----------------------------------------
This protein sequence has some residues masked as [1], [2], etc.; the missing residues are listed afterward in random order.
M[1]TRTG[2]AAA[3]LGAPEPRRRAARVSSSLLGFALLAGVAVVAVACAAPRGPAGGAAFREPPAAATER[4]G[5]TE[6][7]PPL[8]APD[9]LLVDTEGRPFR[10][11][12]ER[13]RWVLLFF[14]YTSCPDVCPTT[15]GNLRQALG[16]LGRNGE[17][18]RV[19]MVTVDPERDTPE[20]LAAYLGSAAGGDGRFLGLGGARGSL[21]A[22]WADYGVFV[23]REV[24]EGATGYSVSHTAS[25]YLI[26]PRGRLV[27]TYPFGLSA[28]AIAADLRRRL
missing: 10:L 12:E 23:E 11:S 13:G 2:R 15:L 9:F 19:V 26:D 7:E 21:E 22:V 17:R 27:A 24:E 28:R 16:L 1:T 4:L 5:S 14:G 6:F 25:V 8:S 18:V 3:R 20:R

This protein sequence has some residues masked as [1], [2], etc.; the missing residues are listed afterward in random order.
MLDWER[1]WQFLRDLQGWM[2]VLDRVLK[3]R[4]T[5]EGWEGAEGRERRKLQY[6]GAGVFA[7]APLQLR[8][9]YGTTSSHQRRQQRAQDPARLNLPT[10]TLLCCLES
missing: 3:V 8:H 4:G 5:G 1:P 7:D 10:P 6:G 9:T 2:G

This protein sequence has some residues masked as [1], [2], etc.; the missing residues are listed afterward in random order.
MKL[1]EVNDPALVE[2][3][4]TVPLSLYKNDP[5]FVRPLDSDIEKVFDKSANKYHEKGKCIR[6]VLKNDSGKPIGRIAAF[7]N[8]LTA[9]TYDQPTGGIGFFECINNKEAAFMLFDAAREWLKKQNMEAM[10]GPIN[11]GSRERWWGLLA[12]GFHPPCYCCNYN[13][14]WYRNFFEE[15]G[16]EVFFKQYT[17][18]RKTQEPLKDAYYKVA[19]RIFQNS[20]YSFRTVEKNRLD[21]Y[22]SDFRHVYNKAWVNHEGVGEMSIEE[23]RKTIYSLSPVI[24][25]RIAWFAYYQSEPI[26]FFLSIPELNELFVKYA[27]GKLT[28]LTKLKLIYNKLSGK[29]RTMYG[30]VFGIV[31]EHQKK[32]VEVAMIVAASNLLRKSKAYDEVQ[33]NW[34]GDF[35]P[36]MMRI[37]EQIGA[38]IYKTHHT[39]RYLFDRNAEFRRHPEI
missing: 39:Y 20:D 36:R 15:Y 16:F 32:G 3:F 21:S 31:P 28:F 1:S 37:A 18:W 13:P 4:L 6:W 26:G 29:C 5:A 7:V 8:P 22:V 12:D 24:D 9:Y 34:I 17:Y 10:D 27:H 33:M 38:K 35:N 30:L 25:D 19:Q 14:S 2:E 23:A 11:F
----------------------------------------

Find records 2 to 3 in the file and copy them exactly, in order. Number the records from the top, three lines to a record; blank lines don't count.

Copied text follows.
This protein sequence has some residues masked as [1], [2], etc.; the missing residues are listed afterward in random order.
MLDWER[1]WQFLRDLQGWM[2]VLDRVLK[3]R[4]T[5]EGWEGAEGRERRKLQY[6]GAGVFA[7]APLQLR[8][9]YGTTSSHQRRQQRAQDPARLNLPT[10]TLLCCLES
missing: 3:V 8:H 4:G 5:G 1:P 7:D 10:P 6:G 9:T 2:G

This protein sequence has some residues masked as [1], [2], etc.; the missing residues are listed afterward in random order.
MKL[1]EVNDPALVE[2][3][4]TVPLSLYKNDP[5]FVRPLDSDIEKVFDKSANKYHEKGKCIR[6]VLKNDSGKPIGRIAAF[7]N[8]LTA[9]TYDQPTGGIGFFECINNKEAAFMLFDAAREWLKKQNMEAM[10]GPIN[11]GSRERWWGLLA[12]GFHPPCYCCNYN[13][14]WYRNFFEE[15]G[16]EVFFKQYT[17][18]RKTQEPLKDAYYKVA[19]RIFQNS[20]YSFRTVEKNRLD[21]Y[22]SDFRHVYNKAWVNHEGVGEMSIEE[23]RKTIYSLSPVI[24][25]RIAWFAYYQSEPI[26]FFLSIPELNELFVKYA[27]GKLT[28]LTKLKLIYNKLSGK[29]RTMYG[30]VFGIV[31]EHQKK[32]VEVAMIVAASNLLRKSKAYDEVQ[33]NW[34]GDF[35]P[36]MMRI[37]EQIGA[38]IYKTHHT[39]RYLFDRNAEFRRHPEI
missing: 39:Y 20:D 36:R 15:Y 16:F 32:G 3:F 21:S 31:P 28:F 1:S 37:A 18:W 13:P 4:L 6:W 26:G 29:C 5:A 7:V 8:P 22:V 12:D 24:D 9:Y 34:I 17:Y 10:D 27:H 33:M 38:K 35:N 30:L 25:D 19:Q 14:S 2:E 23:A 11:F